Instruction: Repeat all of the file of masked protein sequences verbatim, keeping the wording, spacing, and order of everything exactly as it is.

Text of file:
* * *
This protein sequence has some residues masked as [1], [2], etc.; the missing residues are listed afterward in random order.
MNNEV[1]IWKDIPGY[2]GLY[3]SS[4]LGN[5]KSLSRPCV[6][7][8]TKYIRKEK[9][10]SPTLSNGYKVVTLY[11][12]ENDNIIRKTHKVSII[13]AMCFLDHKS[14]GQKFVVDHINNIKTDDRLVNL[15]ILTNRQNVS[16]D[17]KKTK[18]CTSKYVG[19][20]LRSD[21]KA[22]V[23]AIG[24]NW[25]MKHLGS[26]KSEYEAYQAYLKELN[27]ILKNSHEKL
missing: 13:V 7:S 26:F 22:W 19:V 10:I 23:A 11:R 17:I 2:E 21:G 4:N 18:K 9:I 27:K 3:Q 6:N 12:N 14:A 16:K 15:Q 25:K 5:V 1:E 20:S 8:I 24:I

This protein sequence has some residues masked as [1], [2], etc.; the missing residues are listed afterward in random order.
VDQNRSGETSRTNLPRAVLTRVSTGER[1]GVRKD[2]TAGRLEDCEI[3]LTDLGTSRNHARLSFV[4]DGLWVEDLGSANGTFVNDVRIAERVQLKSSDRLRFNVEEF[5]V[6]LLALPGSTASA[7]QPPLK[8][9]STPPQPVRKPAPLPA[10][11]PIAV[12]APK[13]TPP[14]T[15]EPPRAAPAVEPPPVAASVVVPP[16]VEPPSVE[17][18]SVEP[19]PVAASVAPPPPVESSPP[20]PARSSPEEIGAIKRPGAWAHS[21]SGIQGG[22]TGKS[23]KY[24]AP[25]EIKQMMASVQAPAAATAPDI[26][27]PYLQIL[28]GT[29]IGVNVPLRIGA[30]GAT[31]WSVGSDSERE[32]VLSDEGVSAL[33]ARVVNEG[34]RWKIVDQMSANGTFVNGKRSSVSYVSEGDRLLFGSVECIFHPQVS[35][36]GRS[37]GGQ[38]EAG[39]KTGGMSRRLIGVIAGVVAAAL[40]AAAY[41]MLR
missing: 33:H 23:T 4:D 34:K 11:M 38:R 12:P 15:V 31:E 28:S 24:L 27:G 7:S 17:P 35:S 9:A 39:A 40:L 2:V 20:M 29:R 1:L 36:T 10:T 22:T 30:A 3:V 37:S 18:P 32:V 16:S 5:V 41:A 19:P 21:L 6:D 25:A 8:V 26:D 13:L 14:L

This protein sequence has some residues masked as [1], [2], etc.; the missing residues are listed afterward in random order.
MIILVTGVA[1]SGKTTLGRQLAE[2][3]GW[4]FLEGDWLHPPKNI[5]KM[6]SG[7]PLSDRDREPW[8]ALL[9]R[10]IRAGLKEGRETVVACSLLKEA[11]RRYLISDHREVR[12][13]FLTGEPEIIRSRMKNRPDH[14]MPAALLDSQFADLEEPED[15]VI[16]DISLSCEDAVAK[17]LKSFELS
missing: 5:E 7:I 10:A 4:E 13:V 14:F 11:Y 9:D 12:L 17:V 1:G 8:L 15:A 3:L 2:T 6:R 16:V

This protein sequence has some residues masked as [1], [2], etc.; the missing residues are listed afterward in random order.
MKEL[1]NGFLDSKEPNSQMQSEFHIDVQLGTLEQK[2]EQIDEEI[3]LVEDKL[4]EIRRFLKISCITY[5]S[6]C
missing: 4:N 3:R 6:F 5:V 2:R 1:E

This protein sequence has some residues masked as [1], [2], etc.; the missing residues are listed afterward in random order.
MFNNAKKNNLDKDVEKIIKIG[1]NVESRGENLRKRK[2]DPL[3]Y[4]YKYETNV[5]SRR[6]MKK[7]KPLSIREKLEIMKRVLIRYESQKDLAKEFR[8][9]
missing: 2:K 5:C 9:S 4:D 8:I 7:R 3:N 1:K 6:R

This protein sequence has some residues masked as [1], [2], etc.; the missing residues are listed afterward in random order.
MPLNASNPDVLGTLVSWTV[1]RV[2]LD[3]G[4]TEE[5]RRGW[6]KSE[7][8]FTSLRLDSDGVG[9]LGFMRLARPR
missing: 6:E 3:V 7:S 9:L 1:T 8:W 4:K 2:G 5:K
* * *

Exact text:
This protein sequence has some residues masked as [1], [2], etc.; the missing residues are listed afterward in random order.
MNNEV[1]IWKDIPGY[2]GLY[3]SS[4]LGN[5]KSLSRPCV[6][7][8]TKYIRKEK[9][10]SPTLSNGYKVVTLY[11][12]ENDNIIRKTHKVSII[13]AMCFLDHKS[14]GQKFVVDHINNIKTDDRLVNL[15]ILTNRQNVS[16]D[17]KKTK[18]CTSKYVG[19][20]LRSD[21]KA[22]V[23]AIG[24]NW[25]MKHLGS[26]KSEYEAYQAYLKELN[27]ILKNSHEKL
missing: 13:V 7:S 26:F 22:W 19:V 10:I 23:A 11:R 17:I 2:E 21:G 4:N 18:K 9:I 27:K 3:Q 6:N 12:N 14:A 16:K 15:Q 25:K 5:V 1:E 20:S 8:I 24:I

This protein sequence has some residues masked as [1], [2], etc.; the missing residues are listed afterward in random order.
VDQNRSGETSRTNLPRAVLTRVSTGER[1]GVRKD[2]TAGRLEDCEI[3]LTDLGTSRNHARLSFV[4]DGLWVEDLGSANGTFVNDVRIAERVQLKSSDRLRFNVEEF[5]V[6]LLALPGSTASA[7]QPPLK[8][9]STPPQPVRKPAPLPA[10][11]PIAV[12]APK[13]TPP[14]T[15]EPPRAAPAVEPPPVAASVVVPP[16]VEPPSVE[17][18]SVEP[19]PVAASVAPPPPVESSPP[20]PARSSPEEIGAIKRPGAWAHS[21]SGIQGG[22]TGKS[23]KY[24]AP[25]EIKQMMASVQAPAAATAPDI[26][27]PYLQIL[28]GT[29]IGVNVPLRIGA[30]GAT[31]WSVGSDSERE[32]VLSDEGVSAL[33]ARVVNEG[34]RWKIVDQMSANGTFVNGKRSSVSYVSEGDRLLFGSVECIFHPQVS[35][36]GRS[37]GGQ[38]EAG[39]KTGGMSRRLIGVIAGVVAAAL[40]AAAY[41]MLR
missing: 33:H 23:T 4:D 34:K 11:M 38:R 12:P 15:V 31:E 28:S 24:L 27:G 7:S 17:P 35:S 9:A 39:A 40:L 2:V 20:M 29:R 1:L 36:T 10:T 22:T 30:A 3:V 37:S 18:P 32:V 16:S 5:V 41:A 19:P 21:L 6:D 25:A 8:V 26:D 13:L 14:L

This protein sequence has some residues masked as [1], [2], etc.; the missing residues are listed afterward in random order.
MIILVTGVA[1]SGKTTLGRQLAE[2][3]GW[4]FLEGDWLHPPKNI[5]KM[6]SG[7]PLSDRDREPW[8]ALL[9]R[10]IRAGLKEGRETVVACSLLKEA[11]RRYLISDHREVR[12][13]FLTGEPEIIRSRMKNRPDH[14]MPAALLDSQFADLEEPED[15]VI[16]DISLSCEDAVAK[17]LKSFELS
missing: 5:E 7:I 10:A 4:E 13:V 14:F 11:Y 9:D 12:L 17:V 1:G 8:L 15:A 3:L 2:T 6:R 16:V

This protein sequence has some residues masked as [1], [2], etc.; the missing residues are listed afterward in random order.
MKEL[1]NGFLDSKEPNSQMQSEFHIDVQLGTLEQK[2]EQIDEEI[3]LVEDKL[4]EIRRFLKISCITY[5]S[6]C
missing: 4:N 3:R 6:F 5:V 2:R 1:E

This protein sequence has some residues masked as [1], [2], etc.; the missing residues are listed afterward in random order.
MFNNAKKNNLDKDVEKIIKIG[1]NVESRGENLRKRK[2]DPL[3]Y[4]YKYETNV[5]SRR[6]MKK[7]KPLSIREKLEIMKRVLIRYESQKDLAKEFR[8][9]
missing: 2:K 5:C 9:S 4:D 8:I 7:R 3:N 1:K 6:R

This protein sequence has some residues masked as [1], [2], etc.; the missing residues are listed afterward in random order.
MPLNASNPDVLGTLVSWTV[1]RV[2]LD[3]G[4]TEE[5]RRGW[6]KSE[7][8]FTSLRLDSDGVG[9]LGFMRLARPR
missing: 6:E 3:V 7:S 9:L 1:T 8:W 4:K 2:G 5:K